Katherine Wiles: Poetry: March 2022

Southern Legitimacy Statement: My mother is the kind of Southern that’s related to half the phone book. Her family lived on a cattle farm outside Murfreesboro back when it was regular-town sized. My dad grew up in the military and then became a preacher, so we’ve wandered around a lot east of the Mississippi and south of New England. But I grew up in Kentucky and have spent the last four years in Tennessee, and if a place has so much clay in the dirt you could make pottery out of it, hills that block radio reception for more than five miles, and trees so plentiful they ran out of room in the woods and started growing in the sidewalks, then that’s where I belong.

Tennessee

After “Florida” by Elizabeth Bishop

The state known for its music
The state filled with hills that roll like birdsong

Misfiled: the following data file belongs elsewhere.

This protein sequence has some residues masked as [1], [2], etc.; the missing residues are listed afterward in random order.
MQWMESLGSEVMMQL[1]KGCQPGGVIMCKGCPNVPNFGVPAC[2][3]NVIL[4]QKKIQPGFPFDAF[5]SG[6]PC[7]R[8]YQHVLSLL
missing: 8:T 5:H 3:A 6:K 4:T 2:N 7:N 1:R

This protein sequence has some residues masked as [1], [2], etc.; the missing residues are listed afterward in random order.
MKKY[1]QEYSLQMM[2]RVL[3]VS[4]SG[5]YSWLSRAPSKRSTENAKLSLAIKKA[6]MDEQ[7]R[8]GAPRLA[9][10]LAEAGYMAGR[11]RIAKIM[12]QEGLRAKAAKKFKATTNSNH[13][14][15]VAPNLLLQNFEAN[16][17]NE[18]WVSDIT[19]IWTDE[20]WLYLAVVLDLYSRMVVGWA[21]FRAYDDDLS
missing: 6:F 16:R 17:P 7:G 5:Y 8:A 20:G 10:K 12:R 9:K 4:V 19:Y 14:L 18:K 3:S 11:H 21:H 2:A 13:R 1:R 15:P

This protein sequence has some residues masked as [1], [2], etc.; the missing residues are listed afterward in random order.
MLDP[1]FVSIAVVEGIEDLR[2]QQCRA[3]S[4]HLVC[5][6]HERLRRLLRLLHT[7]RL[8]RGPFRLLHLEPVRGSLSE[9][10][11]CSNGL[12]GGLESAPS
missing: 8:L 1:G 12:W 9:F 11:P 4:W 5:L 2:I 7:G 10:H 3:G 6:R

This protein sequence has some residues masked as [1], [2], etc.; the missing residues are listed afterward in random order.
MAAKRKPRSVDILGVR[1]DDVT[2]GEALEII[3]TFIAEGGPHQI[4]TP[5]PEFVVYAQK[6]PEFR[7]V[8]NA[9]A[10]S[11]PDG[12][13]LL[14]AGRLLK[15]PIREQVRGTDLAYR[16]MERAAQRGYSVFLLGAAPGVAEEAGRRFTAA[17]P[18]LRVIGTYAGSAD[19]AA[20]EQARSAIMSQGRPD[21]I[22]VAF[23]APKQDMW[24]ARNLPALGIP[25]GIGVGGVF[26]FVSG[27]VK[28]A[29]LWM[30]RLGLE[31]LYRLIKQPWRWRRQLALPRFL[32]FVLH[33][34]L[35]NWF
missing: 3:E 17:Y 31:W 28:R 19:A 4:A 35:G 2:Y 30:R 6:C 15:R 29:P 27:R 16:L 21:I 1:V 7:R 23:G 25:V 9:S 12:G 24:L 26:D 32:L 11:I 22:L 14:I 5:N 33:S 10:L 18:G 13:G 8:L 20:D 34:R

and trees, trees, trees, as far as eye can see
holding it with their roots
running throughout the red clay
binding it together as surely as a pitch-perfect note.
resonating in your chest. The state full
of mockingbirds calling at 3 A.M.
cardinals flashing from branch to branch
sparrows on the driveway
and unseen fluttering in the bushes.
Deer lurk in tree farms
coming out at dusk to nibble from a yard
or sometimes the saplings planted in the fall
that now will never live to see the spring.
Branches rustle in the wind
lash with the fierce rains determined
to bring down a miscellany of leaves
black cherry, white oak, sourwood, and hackberry
silver maple, river birch, sweetgum and tulip poplar
decorating hills like endlessly scattered sequins.

A dark shape in the sky spirals along
the endless hills filled with chiggers
and mosquitoes all determined to track you down
and slurp blood like soda. At night, a few fireflies
emerge from the grasses blinking yellow-green
in their species’ special pattern.
The moon shines down, white on the hills
and the occasional city poking through
whose lights attempt to compete
with the brightness of the moon.
A fire without a fire, the sign of civilization
only noticed when you drive away
on a dark night and leave them behind.